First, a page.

You are here:
  1. Inicio
  2. Collections
  3. Pre-Hispanic Americas
  4. Moche prisoner vessel

Moche prisoner vessel

Pulse para ampliar

Dated: 100 - 750

Cultural Context/Style: Moche

Origin: Peru

Medium: Pigments, Clay.

Technique: Burnished, Moulded, Slip-trailing, Painted.

Dimensions: Height: 32.5 cm; Width: 18 cm; Breadth: 17.5 cm; Base width: 14 cm.

Inventory no.: 01425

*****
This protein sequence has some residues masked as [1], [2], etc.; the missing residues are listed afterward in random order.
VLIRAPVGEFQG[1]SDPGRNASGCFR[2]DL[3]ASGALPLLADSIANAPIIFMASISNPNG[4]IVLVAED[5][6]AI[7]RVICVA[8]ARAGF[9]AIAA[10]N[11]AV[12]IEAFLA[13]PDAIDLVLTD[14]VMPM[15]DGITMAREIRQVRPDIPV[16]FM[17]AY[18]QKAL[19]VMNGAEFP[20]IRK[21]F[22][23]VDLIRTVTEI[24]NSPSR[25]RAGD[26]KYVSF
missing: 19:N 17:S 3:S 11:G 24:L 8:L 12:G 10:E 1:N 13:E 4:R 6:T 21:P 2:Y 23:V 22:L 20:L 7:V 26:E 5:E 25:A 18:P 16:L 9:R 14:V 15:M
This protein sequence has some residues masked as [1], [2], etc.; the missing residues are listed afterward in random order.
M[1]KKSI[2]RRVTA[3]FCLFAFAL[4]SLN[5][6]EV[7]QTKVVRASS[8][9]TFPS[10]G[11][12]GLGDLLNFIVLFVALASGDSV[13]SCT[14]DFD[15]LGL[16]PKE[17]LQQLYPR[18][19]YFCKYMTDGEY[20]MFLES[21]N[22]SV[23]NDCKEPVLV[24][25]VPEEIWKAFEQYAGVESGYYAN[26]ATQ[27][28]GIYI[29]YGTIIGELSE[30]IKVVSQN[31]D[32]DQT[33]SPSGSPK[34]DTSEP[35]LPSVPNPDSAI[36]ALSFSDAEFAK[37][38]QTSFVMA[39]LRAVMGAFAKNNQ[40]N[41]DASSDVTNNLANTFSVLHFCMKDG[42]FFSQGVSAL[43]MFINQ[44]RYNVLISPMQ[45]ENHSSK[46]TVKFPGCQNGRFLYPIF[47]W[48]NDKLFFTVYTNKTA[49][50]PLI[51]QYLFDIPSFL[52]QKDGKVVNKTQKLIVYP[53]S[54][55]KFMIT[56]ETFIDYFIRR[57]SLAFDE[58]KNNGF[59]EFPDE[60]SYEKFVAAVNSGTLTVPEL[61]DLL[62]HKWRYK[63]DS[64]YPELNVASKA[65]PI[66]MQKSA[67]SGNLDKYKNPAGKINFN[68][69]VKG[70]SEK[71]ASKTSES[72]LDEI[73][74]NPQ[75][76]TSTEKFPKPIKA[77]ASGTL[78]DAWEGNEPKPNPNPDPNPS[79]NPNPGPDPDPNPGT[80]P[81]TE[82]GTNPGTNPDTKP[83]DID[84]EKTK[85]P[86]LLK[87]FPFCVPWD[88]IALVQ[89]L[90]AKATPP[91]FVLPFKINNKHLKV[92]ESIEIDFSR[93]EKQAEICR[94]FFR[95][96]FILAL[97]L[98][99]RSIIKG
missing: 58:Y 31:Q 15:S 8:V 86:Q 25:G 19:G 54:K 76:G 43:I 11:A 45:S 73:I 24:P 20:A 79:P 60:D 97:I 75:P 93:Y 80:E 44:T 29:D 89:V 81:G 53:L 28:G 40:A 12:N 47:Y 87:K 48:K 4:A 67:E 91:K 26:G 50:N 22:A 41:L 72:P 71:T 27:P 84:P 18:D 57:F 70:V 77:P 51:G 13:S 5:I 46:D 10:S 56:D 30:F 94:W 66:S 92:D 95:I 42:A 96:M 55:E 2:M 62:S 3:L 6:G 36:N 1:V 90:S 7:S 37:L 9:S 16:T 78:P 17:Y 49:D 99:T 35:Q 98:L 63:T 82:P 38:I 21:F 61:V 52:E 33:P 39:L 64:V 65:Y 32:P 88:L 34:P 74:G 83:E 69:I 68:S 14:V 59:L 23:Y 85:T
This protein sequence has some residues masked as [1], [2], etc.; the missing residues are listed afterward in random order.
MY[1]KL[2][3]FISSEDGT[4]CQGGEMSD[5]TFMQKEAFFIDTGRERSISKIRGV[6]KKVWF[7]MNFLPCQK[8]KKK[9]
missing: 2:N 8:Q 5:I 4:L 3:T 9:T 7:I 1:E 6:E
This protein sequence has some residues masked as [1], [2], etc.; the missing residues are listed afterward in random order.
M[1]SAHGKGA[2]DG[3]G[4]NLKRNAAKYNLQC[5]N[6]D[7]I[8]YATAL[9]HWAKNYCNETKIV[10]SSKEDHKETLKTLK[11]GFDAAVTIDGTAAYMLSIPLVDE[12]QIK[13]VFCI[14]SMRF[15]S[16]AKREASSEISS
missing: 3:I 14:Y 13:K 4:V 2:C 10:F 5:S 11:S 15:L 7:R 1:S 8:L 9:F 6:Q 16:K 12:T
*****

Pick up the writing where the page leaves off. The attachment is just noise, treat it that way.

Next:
Ceremonial sculptural vessel depicting a naked prisoner, adorned with face paint, with his hands tied and a rope around his neck. The end of the rope hangs down his back; it would have been used to lead the prisoner through religious spaces for sacrifice. The capture of prisoners of war was a common practice in Moche society; the victor stripped the vanquished of his helmet, weapons and clothing as a symbol of victory and domination. Most prisoners would later be sacrificed, as is depicted in scenes appearing on pottery, and as has been archaeologically documented through the discovery of graves containing several of these sacrificed individuals. Processions of naked prisoners, bound at the neck, are depicted in the large façade reliefs at the most significant pyramid ceremonial centres. In this vessel, the top of the figure’s head opens into a high cylindrical opening. This piece is primarily designed to be viewed from the front, and so particular care has been taken with the proportions and details on that side. Of particular note is the realistic face, although its size is slightly disproportionate compared to the body in order to depict specific facial features, which likely reflected the likeness of a specific individual.